2003 Ferrari

"F40"

Configuration: Longitudinal mid-engine

Engine: Twin-turbo charged V8

Displacement: 2.9L

Horsepower: 478 at 7000RPM

Transmission: 5-speed manual

A Little History

The Ferrari F40 was the last car Enzo Ferrari commissioned in his lifetime, and debuted on the 40th anniversary of the Ferrari Corporation in 1987, hence the denomination “F40”. It was created to directly compete with the recently released Porsche 959, and was widely considered to be the pinnacle of Enzo’s work with the company. At the time, many manufacturers were racing to break the 200 mph speed barrier. Though most critics believed the heavy-hitting Porsche 959 would be the first to do it, it was actually the Ferrari F40 that clocked the first +200 mph record with a top speed of 201.4 mph.

The Design:

In order to achieve this new record, Ferrari abided by three major principles in the design of the car. First, they made the body of the car as light as possible; it is constructed entirely out of carbon fiber. Second, they gave the engine the highest horsepower possible. Third and last, they designed the body to have as low of a drag coefficient as they could. They incorporated into the body what is referred to as “NASA ducts,” seen here. These were originally developed for airplanes by the National Advisory Committee for Aerodynamics (NACA), the precursor to NASA, and take in the most amount of air with little to no drag.

The interior of the car is almost entirely bare, as Enzo wanted eliminate any additional weight from the frame. The only creature comforts left in the car are the heat control and air conditioning; it has no radio, power windows, or even a door handle. The doors are opened by pulling on a simple cord, which removes the excess weight of the typical latching mechanism found on other supercar models. Ferrari even went as far as removing the carpeting for the car. As seen in the following photo, the floors of the car are simply carbon fiber.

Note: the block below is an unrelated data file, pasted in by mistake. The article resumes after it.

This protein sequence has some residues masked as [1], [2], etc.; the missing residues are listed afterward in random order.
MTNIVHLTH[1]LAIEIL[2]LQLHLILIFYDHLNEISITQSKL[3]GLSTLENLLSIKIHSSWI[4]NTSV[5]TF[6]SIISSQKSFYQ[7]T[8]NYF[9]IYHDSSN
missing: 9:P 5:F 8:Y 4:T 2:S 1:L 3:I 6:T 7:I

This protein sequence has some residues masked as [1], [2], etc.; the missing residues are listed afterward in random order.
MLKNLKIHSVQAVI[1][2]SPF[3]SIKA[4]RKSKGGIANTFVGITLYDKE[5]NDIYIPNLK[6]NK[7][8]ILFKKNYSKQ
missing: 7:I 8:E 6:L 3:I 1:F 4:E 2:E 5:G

On the Track:

Though Ferrari never produced race variations of this model from the factory, they did authorize several teams to buy and customize the F40 to their liking. For example, Daniel Marin, of Charles Pozzi SA, successfully lobbied Ferrari to allow the Michelotto Ferrari Factory to produce 19 specialized F40s. Adhering to the International Motor Sports Association (IMSA) rules, Michelotto made what is now known as the Ferrari F40 LM Spec, specifically for the Le Mans race. It was a faster, lighter, and more powerful version of the F40, with 720 hp, weighing in at just 2,314 lbs. It debuted in the 1989 Leguna Seca IMSA race, taking third overall. It went on to take three second places and one third place title in the IMSA circuit.

Did you know?

  • This particular F40 model has only 1600 miles from new, which is extremely uncommon in cars of this caliber.
  • There are a total of 8 NASA ducts on this car. The two seen on the hood are specifically for brake cooling intakes, the 2 behind the doors on the back quarter panels are for cooling the rear brakes, the 2 incorporated into the doors are for engine air intakes, and the 2 on the top are for intercooler intakes.
  • The F40 body has two additional engine cooling techniques: a rear grill and slats in the plexiglass on the rear engine cover.
  • The rear wing is actually adjustable to increase or reduce downforce on the back, depending on the type of track on which the car is being driven.
  • The F40 has pop-up headlights, so as not to decrease aerodynamics. However, the F40 LM has headlights built into the hood, to lose the weight of the pop-up mechanism.

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2005 Saleen S7
2001 Ferrari 550 Maranello Tribute Race Car
2008 Porsche 997
2002 Ferrari Modena
2013 Bugatti Veyron 16.4 Grand Sport
2014 Porsche 911 Turbo S TechArt
2013 Lamborghini Aventador
2003 Ferrari F40
2015 Porsche 918 Spyder Weissach Package
2015 Aston Martin
2003 Ferrari Enzo
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2014 Bentley Continental GT3R